Bible and Theology at an Enlightenment University

Michael C. Legaspi

in The Death of Scripture and the Rise of Biblical Studies

Published in print March 2010 | ISBN: 9780195394351
Published online May 2010 | e-ISBN: 9780199777211 | DOI:


Bible and Theology at an Enlightenment University

Show Summary Details


This chapter begins with a brief overview of the German university in the eighteenth and nineteenth centuries. It pays particular attention to the ways that the realities of the new university shaped the humanities, especially theology as in the case of Johann Lorenz Mosheim. Most of the chapter is taken up with developments at the university of Göttingen, Germany’s premier Enlightenment university in the eighteenth century. It was not at all clear that the study of the Bible in any form would have a place at a new university, especially one created by the government to educate civil servants and noblemen in the rational, tolerant spirit of the age. Yet, at Göttingen, scholars folded the humanities, though tied strongly to ancient texts and traditions, into a modern, statist enterprise.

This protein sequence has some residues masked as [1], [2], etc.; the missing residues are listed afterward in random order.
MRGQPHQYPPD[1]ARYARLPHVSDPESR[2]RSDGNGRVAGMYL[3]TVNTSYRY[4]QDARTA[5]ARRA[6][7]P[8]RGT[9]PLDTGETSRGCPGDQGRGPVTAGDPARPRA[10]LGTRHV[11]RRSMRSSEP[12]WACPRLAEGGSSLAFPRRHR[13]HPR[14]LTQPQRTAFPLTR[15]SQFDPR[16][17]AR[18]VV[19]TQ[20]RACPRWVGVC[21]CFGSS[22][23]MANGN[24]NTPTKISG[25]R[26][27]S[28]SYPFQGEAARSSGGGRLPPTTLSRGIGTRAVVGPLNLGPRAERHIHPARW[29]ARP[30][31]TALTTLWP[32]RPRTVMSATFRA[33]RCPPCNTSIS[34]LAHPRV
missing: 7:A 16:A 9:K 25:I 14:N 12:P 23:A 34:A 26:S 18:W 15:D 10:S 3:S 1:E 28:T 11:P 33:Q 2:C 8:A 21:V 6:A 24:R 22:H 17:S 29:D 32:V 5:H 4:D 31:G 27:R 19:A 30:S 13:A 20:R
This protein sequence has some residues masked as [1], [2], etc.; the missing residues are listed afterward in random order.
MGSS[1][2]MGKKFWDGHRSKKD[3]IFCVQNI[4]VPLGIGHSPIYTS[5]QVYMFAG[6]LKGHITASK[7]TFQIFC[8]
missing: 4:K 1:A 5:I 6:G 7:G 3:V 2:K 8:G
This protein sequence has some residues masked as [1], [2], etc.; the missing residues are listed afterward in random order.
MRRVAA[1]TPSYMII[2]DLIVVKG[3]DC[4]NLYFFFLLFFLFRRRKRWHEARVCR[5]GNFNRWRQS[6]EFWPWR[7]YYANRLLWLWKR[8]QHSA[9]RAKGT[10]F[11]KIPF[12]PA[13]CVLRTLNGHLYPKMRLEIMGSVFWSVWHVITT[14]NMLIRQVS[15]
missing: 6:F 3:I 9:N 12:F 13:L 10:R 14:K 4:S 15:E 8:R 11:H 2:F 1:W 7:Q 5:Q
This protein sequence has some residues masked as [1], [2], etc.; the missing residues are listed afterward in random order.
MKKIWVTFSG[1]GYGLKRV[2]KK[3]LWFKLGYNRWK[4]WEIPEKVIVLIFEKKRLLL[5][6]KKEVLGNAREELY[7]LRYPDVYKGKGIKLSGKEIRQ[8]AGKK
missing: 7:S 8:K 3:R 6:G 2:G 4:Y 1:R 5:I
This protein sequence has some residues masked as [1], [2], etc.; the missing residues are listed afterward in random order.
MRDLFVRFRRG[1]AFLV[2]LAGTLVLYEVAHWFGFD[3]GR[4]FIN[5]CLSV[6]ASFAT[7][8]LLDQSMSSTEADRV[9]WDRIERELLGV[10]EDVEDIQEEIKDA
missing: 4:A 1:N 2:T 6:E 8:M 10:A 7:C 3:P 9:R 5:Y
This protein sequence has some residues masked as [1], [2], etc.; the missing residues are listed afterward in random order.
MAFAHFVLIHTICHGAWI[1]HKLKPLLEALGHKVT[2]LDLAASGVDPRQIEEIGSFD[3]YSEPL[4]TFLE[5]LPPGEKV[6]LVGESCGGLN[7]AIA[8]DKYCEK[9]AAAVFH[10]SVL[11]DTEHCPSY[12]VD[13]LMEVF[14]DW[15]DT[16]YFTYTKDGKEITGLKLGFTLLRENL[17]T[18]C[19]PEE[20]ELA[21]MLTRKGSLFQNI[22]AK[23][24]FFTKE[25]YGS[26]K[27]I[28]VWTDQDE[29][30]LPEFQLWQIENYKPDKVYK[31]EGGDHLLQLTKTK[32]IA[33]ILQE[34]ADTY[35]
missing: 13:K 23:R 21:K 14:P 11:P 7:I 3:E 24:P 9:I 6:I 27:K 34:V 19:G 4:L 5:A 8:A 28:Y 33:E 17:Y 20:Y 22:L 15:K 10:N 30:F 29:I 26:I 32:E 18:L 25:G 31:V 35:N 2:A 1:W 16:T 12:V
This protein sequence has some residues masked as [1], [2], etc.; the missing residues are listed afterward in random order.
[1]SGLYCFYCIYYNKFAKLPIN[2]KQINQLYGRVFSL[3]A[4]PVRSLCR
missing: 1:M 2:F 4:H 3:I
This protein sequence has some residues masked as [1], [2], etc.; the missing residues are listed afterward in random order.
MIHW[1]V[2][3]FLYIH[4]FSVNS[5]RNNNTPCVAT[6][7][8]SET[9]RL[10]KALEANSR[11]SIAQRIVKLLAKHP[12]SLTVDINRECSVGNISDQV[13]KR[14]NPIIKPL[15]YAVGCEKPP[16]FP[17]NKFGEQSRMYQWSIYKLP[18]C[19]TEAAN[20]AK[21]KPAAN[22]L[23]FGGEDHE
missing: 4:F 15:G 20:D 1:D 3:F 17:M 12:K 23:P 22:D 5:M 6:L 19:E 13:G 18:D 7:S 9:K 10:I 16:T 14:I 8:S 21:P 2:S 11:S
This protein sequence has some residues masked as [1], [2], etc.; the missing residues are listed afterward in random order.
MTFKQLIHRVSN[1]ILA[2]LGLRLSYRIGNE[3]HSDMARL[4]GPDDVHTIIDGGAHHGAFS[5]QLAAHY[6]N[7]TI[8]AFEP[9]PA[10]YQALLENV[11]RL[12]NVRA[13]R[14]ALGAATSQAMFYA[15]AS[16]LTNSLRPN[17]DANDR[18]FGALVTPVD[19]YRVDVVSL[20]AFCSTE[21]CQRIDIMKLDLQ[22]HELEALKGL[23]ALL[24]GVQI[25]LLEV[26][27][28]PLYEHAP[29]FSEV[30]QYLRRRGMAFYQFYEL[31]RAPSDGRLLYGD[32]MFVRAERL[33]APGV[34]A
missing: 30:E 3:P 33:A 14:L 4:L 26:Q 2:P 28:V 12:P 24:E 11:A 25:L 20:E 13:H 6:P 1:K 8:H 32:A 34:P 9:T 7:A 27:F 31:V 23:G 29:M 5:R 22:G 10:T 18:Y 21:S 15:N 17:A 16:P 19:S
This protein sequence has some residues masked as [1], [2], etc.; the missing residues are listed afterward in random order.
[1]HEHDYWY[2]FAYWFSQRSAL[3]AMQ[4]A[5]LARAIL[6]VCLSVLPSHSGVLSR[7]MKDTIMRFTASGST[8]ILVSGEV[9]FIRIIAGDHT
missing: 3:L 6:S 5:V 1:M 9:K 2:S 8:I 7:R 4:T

Keywords: enlightenment; university; German university; humanities; Mosheim; Bible; theology; Göttingen

Chapter.  11740 words. 

Subjects: Christianity

Full text: subscription required

How to subscribe Recommend to my Librarian

Buy this work at Oxford University Press »

Users without a subscription are not able to see the full content. Please, subscribe or login to access all content.